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Adam Hayes
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I have worked in the financial markets since 1999 in New York, Chicago, Amsterdam, and electronically. Expertise in listed equity options strategies and volatility sales & trading. Was a Market Maker in options on the AMEX and also worked on the trading floors of the CBOE, CME and EuroNext.
  • Why Seeking Alpha Articles Should Be Ignored. 5 comments
    Jan 3, 2014 11:47 AM

    Since 2004, Seeking Alpha has been an incredible resource for the individual investor to not only receive information regarding the markets and individual stocks, but to also pen their own articles for the benefit of others. This freedom allows unheard voices to get an audience and that is a very good thing.

    But it is also a very dangerous thing. Seeking Alpha articles show up in company news feeds along side legitimate news sources, and there is no asterisk telling potential readers that the articles written on Seeking Alpha are not written by financial journalists, financial professionals, or even educated individuals.

    It allows articles to be published and distributed to mainstream financial websites that should be relegated to blog posts, forums or comment sections.

    Take for example this recent article that was sent to nearly 40,000 people and read by many more. Mind you, the author of this article was paid by Seeking Alpha real money: seekingalpha.com/article/1921721-why-you...-organovo

    I highlight this article because many individual investors are interested in finding out about the 3D Printing space and when you look up 3D Systems (NYSE:DDD) or Organovo (NYSEMKT:ONVO) on Google Finance you see this article as company news for the day (Dec 30, 2013).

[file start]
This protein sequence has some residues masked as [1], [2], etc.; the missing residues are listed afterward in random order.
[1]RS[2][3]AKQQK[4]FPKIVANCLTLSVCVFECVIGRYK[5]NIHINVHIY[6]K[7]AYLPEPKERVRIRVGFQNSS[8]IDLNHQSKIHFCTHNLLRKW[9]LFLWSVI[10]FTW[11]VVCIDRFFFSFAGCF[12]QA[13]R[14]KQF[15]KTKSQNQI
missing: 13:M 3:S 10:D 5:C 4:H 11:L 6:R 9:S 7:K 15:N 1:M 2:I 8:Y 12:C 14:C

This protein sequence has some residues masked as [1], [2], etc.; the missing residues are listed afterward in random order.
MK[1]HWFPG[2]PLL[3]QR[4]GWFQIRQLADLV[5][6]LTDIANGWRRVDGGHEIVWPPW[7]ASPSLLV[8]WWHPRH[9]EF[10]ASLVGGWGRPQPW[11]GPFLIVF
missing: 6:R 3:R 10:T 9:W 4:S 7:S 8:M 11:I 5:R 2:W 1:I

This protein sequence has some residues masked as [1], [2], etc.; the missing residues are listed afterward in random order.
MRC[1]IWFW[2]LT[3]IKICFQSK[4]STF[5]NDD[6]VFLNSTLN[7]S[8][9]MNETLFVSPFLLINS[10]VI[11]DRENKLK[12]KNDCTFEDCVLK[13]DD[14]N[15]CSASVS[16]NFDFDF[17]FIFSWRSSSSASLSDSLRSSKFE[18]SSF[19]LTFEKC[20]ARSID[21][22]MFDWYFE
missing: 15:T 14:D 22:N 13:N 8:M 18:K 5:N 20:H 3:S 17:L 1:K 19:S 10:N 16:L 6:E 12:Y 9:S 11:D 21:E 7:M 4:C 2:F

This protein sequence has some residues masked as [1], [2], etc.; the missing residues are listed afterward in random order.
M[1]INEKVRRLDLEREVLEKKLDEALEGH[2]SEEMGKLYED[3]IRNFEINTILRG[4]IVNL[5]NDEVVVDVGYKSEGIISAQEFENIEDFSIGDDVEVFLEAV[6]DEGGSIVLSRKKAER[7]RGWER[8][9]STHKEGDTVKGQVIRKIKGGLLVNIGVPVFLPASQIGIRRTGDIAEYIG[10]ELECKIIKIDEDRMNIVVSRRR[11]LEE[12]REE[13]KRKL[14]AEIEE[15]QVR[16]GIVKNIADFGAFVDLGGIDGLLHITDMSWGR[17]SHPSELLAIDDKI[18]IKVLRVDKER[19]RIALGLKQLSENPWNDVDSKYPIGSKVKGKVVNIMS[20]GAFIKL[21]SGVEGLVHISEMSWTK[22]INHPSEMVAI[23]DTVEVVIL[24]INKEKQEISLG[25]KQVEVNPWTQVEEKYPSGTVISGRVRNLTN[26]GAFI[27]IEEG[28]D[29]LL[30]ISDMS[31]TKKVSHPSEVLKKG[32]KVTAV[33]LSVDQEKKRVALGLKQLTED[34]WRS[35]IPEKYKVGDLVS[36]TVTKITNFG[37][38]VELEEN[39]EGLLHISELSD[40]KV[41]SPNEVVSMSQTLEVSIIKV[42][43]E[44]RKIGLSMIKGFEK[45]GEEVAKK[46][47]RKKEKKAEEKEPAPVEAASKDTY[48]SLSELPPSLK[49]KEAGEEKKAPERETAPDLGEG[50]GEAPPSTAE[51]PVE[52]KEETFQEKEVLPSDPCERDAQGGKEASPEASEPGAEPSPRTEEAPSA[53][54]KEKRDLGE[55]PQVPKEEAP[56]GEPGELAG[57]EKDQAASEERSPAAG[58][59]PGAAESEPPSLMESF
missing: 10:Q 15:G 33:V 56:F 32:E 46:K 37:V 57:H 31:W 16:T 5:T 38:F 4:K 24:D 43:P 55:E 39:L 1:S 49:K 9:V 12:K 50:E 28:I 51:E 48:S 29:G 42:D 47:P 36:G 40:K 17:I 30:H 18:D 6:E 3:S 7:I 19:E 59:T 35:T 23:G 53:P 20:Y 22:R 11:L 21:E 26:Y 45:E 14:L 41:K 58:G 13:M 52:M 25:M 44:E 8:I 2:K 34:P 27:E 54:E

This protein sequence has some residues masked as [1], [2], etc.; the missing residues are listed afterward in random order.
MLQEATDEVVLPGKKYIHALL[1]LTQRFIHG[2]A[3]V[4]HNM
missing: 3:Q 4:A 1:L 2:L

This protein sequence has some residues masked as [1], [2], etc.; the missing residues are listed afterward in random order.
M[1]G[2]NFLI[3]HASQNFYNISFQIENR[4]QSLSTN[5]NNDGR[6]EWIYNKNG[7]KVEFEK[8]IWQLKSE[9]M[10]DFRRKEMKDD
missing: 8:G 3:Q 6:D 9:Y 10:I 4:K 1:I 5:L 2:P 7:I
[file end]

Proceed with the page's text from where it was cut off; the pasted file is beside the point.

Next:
So is this news? No! It is pure drivel! It is the unsubstantiated opinion of one individual, who is not a market professional, researcher or academic. There is no data and no analysis. But to many this appears as real news and real investment decisions may be made. Scrolling down to the comment section of that article we see most users find the article to be worthless- but the damage has already been done.

    Another recent 'article' posted by a user with all of 2 articles (including this one) showed up in the company news feed for Twitter (NYSE:TWTR) and Facebook (NASDAQ:FB) which has been a hot topic lately, and is precisely why I highlight it. Should this article really be used to make investment decisions? seekingalpha.com/article/1920961-twitter...-ok

    More dangerous still is that this outlet can be used nefariously to run pump and dump schemes or to otherwise spread misinformation. There have been examples of contributors coming under SEC scrutiny (mainly in penny stock schemes), however for the most part these articles generally fly under the radar and are never investigated- even if wrong doing has occurred.